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Michael Stiefel's thoughts and opinions on software development.

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Friday, March 17, 2006

My blog now uses DasBlog at http://www.reliablesoftware.com/DasBlog/default.aspx.

Please point your RSS Aggregators there.

I will keep the existing blog files available so all existing links still work.

Tuesday, February 07, 2006

A Software System is Not a Tree and Why Service Orientation Can Be a Good Thing

(Apologies to Christopher Alexander)

Christopher Alexander, the architect who inspired the Design Patterns movement) wrote a two part article that appeared in the April and May 1965 issues of Architectural Forum entitled “The City is Not a Tree.” The tree in the title is not a biological tree, but refers to a hierarchy being used as a way to organize how modern cities are built.

We all try to organize the world into neat categories. It helps us make sense of the world. Unfortunately, those categories and subcategories force us to view the world as a set of hierarchical categories. Alexander argued that architects who think that way produce buildings and cities that are sterile and unlivable. For example, zoning that refuses to mix residential, industrial and commercial use has some very severe drawbacks in transportation, living conditions, and tax policy.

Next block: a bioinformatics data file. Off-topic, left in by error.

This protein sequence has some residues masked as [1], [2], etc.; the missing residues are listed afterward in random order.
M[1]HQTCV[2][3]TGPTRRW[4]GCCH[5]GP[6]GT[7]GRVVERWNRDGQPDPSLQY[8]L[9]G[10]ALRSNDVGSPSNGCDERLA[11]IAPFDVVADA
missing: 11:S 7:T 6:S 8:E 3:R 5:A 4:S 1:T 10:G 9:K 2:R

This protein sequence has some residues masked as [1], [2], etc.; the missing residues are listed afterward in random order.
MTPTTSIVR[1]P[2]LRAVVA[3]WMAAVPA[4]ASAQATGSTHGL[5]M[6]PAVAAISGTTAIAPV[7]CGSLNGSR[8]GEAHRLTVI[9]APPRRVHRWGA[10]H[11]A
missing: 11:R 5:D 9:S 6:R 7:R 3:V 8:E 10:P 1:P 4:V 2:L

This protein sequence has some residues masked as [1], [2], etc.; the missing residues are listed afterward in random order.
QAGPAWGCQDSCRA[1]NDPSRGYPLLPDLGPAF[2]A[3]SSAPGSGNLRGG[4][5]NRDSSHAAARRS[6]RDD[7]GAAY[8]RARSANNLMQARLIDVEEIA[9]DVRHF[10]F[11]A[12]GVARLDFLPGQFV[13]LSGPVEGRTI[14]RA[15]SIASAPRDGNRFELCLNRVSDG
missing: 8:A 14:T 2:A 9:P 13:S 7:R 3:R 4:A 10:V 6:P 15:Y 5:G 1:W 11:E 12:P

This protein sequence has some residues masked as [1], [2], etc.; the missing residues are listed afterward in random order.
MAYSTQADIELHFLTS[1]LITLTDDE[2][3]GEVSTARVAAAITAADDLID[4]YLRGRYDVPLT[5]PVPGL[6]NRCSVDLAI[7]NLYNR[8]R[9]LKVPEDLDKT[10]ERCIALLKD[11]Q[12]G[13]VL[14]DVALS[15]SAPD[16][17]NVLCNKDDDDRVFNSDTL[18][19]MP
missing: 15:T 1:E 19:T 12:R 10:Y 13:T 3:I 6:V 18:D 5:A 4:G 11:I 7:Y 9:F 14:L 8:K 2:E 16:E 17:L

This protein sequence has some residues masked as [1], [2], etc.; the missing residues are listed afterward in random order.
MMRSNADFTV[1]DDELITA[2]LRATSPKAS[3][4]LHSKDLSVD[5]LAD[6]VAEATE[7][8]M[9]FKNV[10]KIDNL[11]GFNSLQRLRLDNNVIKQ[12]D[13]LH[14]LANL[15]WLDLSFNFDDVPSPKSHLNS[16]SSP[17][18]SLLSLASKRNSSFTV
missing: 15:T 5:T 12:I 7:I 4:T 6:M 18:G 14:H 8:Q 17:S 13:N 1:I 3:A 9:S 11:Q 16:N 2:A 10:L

The world has too many interrelationships to be viewed as a hierarchy, it is really a semi-lattice. Now there are parts of the world that are hierarchies. But a hierarchy is a semi-lattice, but the reverse is not true. The point is that if you view the world as a hierarchy you miss the true picture.

Software often has to model some part of the world. The World Wide Web is semi-lattice. Image what the Web would be like if it could only be structured as a hierarchical directory such as Yahoo. Don’t get me wrong neat categories are often useful. But Search has become such an important part of the Web because it allows you to capture the relationships in a semi-lattice.

Take the classic example I used to give my software engineering students when teaching them about abstraction and object-oriented systems: How do you define a chair? Of course they start out with a standard definition. A chair has a back, a seat, and four legs. But what about a bean bag? Or even a table? In the end, what emerges is that a chair is about a relationship between a piece of anatomy and surface that can support it. It is a relationship, not an object with constraints.

This is what led Alexander to focus on patterns and not components. Of course, some patterns could become components. But components (software or otherwise) are packaging artifacts, not fundamental abstractions. This is why the authors of Design Patterns have the principle of “Favor object composition over class inheritance.” Class inheritance is a hierarchy. Object composition allows you to build a semi-lattice if that is appropriate.